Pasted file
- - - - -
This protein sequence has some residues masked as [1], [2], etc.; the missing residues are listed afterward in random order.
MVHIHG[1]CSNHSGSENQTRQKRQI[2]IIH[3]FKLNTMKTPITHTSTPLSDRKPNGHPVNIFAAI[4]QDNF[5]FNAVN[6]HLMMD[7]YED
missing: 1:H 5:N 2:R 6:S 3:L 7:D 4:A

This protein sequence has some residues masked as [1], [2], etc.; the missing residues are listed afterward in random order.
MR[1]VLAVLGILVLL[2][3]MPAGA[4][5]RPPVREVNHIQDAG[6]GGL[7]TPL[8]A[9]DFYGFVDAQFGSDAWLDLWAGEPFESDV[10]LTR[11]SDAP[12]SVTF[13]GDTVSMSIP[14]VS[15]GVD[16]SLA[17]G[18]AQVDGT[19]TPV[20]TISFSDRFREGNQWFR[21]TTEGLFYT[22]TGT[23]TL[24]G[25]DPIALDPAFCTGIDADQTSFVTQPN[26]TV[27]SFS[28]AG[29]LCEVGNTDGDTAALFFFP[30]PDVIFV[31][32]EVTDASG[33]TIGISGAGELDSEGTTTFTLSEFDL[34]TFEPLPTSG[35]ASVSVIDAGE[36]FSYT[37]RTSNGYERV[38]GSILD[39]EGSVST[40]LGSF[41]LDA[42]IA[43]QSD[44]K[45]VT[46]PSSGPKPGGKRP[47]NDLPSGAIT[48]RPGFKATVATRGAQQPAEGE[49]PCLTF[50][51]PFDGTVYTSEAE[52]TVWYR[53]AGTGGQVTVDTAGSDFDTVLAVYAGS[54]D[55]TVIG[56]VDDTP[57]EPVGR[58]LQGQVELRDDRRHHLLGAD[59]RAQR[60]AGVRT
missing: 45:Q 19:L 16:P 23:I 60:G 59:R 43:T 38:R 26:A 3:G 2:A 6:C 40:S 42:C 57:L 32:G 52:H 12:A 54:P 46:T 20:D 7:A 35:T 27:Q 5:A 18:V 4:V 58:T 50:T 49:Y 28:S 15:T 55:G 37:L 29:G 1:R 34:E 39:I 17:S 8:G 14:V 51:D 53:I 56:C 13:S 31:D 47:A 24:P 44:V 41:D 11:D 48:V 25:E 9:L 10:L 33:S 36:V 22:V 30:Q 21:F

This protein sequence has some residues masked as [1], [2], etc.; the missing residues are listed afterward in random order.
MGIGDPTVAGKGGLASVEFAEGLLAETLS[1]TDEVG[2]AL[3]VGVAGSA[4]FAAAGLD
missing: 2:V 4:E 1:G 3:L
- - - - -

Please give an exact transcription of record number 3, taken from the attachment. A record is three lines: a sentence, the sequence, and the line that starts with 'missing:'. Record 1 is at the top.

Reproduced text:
This protein sequence has some residues masked as [1], [2], etc.; the missing residues are listed afterward in random order.
MGIGDPTVAGKGGLASVEFAEGLLAETLS[1]TDEVG[2]AL[3]VGVAGSA[4]FAAAGLD
missing: 2:V 4:E 1:G 3:L